In the men's race, from the sounding gun it was Keflezighi’s race to lose. The 38-year-old, who emigrated to the U.S. from Eritrea when he was a child, made an aggressive opening move. He was at the front of a 22-strong pack through 5K (15:09), and as the race began to unfold, notched up the pace with only fellow American Josphat Boit being able to stick with him. At the 8-mile mark, the pair had an 8-second lead over the rest of the field.
The duo clocked 1:08:37 by mile 14 with a 33-second lead, and at that point Boit faded. Incredibly, Keflezighi continued his assault without showing any signs of fatigue. With just over 3 miles left in the race, Keflezighi was 40 seconds ahead of his competitors, but then the dynamic began to change as Kenya’s Wilson Chebet slowly began reeling in Keflezighi.
But Keflezighi kept at it and came down Boylston Street in first place amid the deafening roar of the crowd. He broke the tape and immediately kissed the ground three times. Tears began to run down his cheeks.
“It’s beyond words,” Keflezighi said to camera crews at the finish. “This is for Boston, the United States, and the world. We are resilient and never give up.”
When asked about Chebet’s chances of catching him, Keflezighi admitted he was worried. “I was a little fearful from the end, but I was running strong. Boston Strong. I do the small things [in training] and God has blessed me in many ways.”
Chebet ended up coming across the line second in 2:08:48. Boit, who was the only runner to stick with Keflezighi in the early stages of the race (the two have trained together in Mammoth), faded to 11th overall (2:12:52).
Over 36,000 runners, the second-largest Boston turnout ever, ran the famous course on Patriot’s Day. Many participants wore “Boston Strong” shirts and hats as a tribute to the victims and survivors of last year’s bombing - the four people killed and hundreds injured were remembered and celebrated every step of the way.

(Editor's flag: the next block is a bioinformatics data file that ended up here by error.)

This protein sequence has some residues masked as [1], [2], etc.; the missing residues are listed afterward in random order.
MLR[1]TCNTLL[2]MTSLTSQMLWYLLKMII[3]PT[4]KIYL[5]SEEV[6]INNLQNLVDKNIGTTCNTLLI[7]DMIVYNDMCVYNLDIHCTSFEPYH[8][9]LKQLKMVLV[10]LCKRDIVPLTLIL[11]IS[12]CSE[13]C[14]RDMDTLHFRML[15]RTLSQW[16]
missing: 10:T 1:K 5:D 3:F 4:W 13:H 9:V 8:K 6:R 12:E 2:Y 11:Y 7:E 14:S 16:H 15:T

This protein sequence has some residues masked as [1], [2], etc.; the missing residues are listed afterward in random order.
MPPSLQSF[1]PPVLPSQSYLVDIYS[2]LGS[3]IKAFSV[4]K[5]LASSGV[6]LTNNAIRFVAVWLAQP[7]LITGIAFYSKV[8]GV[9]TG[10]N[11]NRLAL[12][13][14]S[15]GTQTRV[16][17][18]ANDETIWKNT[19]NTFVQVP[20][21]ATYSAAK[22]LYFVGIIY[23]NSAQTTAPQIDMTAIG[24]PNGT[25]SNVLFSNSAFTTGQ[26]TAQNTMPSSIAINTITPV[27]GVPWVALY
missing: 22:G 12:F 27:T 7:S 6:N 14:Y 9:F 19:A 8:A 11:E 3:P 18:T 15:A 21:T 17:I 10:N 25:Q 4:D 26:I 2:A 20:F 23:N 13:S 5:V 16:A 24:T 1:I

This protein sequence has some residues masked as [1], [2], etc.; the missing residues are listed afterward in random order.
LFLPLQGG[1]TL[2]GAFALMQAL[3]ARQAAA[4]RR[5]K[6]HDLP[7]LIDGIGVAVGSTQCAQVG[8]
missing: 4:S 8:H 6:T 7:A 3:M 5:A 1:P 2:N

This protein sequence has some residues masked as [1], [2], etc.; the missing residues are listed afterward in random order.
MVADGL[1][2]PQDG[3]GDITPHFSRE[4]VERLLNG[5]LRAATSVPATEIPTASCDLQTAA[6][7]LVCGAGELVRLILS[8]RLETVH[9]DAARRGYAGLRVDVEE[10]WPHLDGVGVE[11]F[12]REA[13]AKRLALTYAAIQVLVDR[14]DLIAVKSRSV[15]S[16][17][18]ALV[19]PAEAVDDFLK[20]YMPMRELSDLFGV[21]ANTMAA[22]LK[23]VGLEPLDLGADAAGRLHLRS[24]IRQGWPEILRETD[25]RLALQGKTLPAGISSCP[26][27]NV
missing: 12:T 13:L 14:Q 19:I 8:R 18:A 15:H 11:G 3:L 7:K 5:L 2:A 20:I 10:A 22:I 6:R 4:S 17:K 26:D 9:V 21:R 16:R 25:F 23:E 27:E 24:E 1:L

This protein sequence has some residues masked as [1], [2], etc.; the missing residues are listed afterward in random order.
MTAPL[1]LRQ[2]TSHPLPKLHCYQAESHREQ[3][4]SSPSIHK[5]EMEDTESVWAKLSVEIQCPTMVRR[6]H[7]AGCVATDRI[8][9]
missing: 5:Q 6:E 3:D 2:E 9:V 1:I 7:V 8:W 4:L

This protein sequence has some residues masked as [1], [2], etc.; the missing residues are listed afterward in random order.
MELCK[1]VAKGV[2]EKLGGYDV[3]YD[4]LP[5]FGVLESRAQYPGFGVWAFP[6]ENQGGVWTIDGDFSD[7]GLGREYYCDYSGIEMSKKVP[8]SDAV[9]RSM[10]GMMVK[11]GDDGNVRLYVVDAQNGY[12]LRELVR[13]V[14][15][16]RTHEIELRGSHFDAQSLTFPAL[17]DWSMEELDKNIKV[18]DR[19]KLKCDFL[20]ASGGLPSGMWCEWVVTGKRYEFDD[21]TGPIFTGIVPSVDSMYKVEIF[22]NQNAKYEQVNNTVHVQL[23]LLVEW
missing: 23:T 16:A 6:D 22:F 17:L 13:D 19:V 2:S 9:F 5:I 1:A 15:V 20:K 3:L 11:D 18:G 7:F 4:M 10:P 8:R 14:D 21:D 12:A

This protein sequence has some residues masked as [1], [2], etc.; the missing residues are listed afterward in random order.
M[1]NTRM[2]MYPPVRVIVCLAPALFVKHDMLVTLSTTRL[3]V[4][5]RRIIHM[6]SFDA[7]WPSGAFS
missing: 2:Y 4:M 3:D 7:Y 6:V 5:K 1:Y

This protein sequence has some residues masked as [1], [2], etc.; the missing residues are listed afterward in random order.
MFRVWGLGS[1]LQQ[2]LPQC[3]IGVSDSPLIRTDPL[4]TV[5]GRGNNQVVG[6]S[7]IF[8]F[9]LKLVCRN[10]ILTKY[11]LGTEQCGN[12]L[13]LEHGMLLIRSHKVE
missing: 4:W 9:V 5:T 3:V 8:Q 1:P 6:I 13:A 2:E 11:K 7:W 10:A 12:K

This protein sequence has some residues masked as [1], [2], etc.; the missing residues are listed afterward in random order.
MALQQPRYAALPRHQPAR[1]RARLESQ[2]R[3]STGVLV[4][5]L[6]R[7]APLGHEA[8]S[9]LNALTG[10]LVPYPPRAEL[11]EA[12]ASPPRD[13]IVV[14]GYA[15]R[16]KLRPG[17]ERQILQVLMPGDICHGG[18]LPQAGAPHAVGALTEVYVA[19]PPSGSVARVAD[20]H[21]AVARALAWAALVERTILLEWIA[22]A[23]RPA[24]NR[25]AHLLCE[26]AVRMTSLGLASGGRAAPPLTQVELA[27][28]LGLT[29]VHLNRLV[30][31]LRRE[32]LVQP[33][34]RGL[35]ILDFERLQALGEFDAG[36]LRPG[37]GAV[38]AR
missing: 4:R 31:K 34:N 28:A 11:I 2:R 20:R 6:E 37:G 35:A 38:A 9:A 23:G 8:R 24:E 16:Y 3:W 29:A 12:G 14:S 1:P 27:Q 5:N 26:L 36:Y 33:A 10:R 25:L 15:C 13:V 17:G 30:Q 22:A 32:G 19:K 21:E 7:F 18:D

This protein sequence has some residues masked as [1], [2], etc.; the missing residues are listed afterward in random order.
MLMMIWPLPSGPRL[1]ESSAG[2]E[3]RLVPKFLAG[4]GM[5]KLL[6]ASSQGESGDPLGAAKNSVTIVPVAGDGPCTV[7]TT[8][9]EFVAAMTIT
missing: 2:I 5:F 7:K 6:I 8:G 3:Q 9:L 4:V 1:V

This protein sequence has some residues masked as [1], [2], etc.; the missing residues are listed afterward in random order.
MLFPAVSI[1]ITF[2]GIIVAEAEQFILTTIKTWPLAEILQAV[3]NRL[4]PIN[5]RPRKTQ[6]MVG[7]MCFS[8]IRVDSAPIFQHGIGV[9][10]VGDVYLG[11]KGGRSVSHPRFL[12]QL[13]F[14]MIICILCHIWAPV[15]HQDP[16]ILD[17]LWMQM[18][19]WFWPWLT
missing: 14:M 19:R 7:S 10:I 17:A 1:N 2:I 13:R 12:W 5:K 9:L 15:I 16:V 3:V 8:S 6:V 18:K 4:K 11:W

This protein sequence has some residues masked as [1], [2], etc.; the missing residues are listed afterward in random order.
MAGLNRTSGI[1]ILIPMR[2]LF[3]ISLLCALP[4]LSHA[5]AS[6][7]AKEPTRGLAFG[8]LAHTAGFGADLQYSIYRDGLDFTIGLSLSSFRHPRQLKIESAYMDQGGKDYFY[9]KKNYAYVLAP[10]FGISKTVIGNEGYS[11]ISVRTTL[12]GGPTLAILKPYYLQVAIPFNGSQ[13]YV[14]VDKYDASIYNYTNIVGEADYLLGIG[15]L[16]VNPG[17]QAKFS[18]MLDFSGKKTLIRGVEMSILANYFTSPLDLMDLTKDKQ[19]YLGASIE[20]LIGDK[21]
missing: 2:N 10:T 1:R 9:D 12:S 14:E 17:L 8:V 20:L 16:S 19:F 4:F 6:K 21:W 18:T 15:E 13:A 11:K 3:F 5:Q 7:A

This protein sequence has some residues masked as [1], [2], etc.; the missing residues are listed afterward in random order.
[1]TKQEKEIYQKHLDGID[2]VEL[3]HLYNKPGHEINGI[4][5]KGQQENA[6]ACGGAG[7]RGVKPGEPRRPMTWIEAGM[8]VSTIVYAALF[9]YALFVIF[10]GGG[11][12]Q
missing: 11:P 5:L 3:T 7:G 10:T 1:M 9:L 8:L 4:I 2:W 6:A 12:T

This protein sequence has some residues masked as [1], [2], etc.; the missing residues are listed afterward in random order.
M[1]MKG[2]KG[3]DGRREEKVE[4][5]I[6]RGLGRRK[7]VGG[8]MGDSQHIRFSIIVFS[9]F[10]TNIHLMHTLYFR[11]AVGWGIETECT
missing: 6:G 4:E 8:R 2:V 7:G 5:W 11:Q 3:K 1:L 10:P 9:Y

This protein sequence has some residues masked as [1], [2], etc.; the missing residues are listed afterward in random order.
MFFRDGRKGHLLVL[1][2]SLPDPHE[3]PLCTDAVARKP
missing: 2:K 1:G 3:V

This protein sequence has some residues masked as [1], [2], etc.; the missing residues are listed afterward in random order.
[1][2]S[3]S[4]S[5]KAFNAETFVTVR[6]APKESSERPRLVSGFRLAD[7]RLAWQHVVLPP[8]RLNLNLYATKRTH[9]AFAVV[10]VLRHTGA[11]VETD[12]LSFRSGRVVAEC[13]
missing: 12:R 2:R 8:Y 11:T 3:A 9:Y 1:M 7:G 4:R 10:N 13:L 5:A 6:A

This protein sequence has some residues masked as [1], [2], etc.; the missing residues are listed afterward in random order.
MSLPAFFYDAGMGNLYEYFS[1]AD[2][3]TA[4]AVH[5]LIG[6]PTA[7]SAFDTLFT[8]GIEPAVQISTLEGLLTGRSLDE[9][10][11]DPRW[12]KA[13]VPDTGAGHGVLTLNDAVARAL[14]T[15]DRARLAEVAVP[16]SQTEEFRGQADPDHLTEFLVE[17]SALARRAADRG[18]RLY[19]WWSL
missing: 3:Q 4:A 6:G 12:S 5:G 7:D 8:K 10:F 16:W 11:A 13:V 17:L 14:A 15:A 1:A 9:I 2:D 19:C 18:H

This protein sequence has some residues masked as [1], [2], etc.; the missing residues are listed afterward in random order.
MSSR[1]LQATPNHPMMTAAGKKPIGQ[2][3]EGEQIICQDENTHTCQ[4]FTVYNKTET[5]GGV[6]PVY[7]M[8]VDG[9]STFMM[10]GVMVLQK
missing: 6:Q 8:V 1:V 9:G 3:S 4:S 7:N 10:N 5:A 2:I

118th Boston Marathon
Boston, MA, Monday, April 21, 2014
1 Keflezighi, Meb 2:08:37 USA $150,000
2 Chebet, Wilson 2:08:48 KEN 75,000
3 Chepkwony, Frankline 2:08:50 KEN $40,000
4 Shafar, Vitaliy 2:09:37 UKR $25,000
5 Geneti, Markos 2:09:50 ETH $15,000
6 Kimurer, Joel 2:11:03 KEN $12,000
7 Arciniaga, Nicholas 2:11:47 USA $9,000
8 Eggleston, Jeffrey 2:11:57 USA $7,400
9 Lonyangata, Paul 2:12:34 KEN $5,700
10 Annani, Adil 2:12:43 MAR $4,200
11 Boit, Josphat 2:12:52 USA $2,600
12 Leon, Craig 2:14:28 USA $2,100
13 Morgan, Mike G. 2:14:40 USA $1,800
14 Sakai, Koichi 2:14:56 JPN $1,700
15 April, Lusapho 2:14:59 RSA $1,500
1 Jeptoo, Rita 2:18:57 KEN $175,000*
2 Deba, Buzunesh 2:19:59 ETH $75,000
3 Dibaba, Mare 2:20:35 ETH $40,000
4 Sumgong, Jemima Jelagat 2:20:41 KEN $25,000
5 Melkamu, Meselech 2:21:28 ETH $15,000
6 Duliba, Aleksandra 2:21:29 BLR $12,000
7 Flanagan, Shalane 2:22:02 USA $9,000
8 Cherop, Sharon 2:23:00 KEN $7,400
9 Ongori, Philes 2:23:22 KEN $5,700
10 Linden, Desiree 2:23:54 USA $4,200
11 Oljira, Belaynesh 2:24:21 ETH $2,600
12 Esayias, Yeshi 2:27:40 ETH $2,100
13 Petrova Arkhipova, Tatiana 2:30:29 RUS $1,800
14 Marchant, Lanni 2:30:34 CAN $1,700
15 Nelson, Adriana 2:31:15 USA $1,500
*Includes $25,000 course record bonus
For full race results, visit http://www.baa.org